China’s recent forays into space include the Chang’e-3 moon lander, seen here by the Yutu moon rover. Credit: CNSA/SASTIND/Xinhua/Marco Di Lorenzo/Ken Kremer

In addition, the construction of this telescope is seen by some as part of a growing desire on behalf of China to press its interests in the geopolitical realm. For instance, in their 2016 Annual Report to Congress, the Department of Defense indicated that China is looking to develop its space capabilities to prevent adversaries from being able to use space-based assets in a crisis. As the report states:

“In parallel with its space program, China continues to develop a variety of counterspace capabilities designed to limit or to prevent the use of space-based assets by the [Peoples’ Liberation Army’s] adversaries during a crisis or conflict… Although China continues to advocate the peaceful use of outer space, the report also noted China would ‘secure its space assets to serve its national economic and social development, and maintain outer space security.'”

However, for others, FAST is merely the latest step in China’s effort to become a superpower in the all-important domain of space exploration and research. Their other ambitions include mounting a crewed mission to the Moon by 2036 and building a space station (for which work has already begun). In addition, FAST will enable China to take part in another major area of space research, which is the search for extra-terrestrial life.

For decades, countries like the United States have leading this search through efforts like the SETI Institute and the Nexus for Exoplanet System Science (NExSS). But with the completion of this array, China now has the opportunity to make significant contributions in the hunt for alien intelligence.

In the meantime, the CAS’ scientists will be debugging the telescope and conducting trials in preparation for its activation, come September. Once it is operational, it will assist in other areas of research as well, which will include conducting surveys of neutral hydrogen in the Milky Way and other galaxies, as well as detecting pulsars and gravitational waves.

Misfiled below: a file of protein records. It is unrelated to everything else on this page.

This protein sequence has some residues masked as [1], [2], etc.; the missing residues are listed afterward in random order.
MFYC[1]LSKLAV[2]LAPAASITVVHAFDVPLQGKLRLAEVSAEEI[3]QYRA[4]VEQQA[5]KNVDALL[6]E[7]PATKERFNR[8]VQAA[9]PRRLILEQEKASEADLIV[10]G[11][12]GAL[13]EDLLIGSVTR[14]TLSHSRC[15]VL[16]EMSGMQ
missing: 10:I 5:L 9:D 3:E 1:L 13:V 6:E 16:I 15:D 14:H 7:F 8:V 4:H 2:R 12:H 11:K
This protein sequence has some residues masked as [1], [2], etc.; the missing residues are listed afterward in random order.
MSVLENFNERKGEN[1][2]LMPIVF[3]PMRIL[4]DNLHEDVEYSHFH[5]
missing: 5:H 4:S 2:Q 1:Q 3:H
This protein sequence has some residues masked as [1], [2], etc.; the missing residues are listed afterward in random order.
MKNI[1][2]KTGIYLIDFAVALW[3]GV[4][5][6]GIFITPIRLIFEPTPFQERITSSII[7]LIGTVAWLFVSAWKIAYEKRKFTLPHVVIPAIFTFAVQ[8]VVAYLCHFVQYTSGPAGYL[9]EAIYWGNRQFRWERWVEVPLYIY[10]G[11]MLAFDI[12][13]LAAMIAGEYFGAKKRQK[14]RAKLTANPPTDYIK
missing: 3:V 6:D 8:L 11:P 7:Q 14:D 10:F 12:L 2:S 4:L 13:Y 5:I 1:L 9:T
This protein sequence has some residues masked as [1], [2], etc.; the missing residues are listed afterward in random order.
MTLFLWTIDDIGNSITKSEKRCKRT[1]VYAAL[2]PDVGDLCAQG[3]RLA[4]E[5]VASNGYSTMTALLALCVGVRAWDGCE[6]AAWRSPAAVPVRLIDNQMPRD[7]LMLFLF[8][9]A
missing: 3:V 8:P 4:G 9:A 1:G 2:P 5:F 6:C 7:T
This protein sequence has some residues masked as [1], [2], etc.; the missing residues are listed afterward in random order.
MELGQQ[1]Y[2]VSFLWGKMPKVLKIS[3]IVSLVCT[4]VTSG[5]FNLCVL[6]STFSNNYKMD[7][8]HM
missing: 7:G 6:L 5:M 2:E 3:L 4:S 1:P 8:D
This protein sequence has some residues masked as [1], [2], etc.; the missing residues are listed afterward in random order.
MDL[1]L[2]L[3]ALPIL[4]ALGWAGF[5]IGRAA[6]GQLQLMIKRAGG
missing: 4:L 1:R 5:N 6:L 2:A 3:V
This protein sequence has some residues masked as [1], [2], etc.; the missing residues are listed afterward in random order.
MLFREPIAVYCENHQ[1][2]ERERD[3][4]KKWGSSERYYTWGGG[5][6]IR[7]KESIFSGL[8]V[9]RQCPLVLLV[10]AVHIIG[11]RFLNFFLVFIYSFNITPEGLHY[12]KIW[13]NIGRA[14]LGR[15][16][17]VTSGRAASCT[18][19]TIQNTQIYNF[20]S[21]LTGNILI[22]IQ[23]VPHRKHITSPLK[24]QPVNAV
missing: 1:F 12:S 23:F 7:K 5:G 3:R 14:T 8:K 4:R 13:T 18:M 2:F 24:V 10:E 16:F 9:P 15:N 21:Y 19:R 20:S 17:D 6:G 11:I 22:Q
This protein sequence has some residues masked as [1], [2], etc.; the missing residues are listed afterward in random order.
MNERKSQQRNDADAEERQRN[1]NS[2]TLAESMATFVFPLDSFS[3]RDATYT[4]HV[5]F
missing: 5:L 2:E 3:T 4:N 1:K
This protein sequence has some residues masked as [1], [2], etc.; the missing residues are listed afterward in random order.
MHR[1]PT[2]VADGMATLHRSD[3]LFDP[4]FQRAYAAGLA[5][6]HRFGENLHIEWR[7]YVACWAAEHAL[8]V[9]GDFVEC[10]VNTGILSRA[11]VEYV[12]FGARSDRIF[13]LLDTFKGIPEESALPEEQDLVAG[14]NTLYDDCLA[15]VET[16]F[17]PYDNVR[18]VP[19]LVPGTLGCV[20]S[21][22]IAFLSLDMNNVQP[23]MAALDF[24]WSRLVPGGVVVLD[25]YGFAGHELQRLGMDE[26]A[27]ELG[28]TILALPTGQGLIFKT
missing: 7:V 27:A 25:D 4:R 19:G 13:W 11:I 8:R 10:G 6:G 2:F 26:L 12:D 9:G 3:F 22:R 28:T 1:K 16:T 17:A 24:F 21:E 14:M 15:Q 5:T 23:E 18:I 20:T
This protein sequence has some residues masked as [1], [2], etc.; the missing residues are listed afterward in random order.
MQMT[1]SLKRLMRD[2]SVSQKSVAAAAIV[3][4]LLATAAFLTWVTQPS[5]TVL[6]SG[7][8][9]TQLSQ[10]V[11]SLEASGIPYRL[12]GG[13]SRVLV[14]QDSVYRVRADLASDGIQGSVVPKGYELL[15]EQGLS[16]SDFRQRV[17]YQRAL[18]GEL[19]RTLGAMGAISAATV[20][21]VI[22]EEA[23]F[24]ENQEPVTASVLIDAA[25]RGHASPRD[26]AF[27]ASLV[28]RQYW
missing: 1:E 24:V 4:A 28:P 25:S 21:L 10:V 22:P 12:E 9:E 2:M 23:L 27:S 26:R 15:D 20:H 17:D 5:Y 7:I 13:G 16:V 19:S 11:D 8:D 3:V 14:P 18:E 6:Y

Further Reading: Xinhuanet

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2 Responses

  1. rc davison says

    “Equivalent in size to over 20 football fields joined end to end,” Are you sure about this comparison? If you’re referring to area, it’s more like 30 full professional football fields (including end zones), but in diameter it’s only about 5 football fields wide.

  2. BCstargazer says

    The dimensions of a football field depends on the sport you’re playing and where you’re playing it.
    For the purpose of the exercise I chose the median figure for regulation soccer (the real football after all), an NFL American football field and a CFL Canadian football field.
    The conversion ratio is 1.20 yards² = 1m²
    So F.A.S.T. has a diameter of 500m and a radius of 250m
    Therefore
    F.A.S.T. astrophysical radio observatory Area = Pi × r²= Pi(250m)²= 196349.5408493125m²

    Football (soccer) field dimensions = 105m X 75m = 7875m² (F.A.S.T. is 24.93327502848413 larger)

    NFL field dimensions = 120yds X 53.33yds = 6399.6 yds² = 5333m² (F.A.S.T. is 36.81784002424761 larger)

    CFL field dimensions = 150yds X 65yds = 9750 yds² = 8125m² (F.A.S.T. is 23.79705985326779 larger)

    The figures clearly show that Canadian football is superior and that it should be adopted everywhere 😀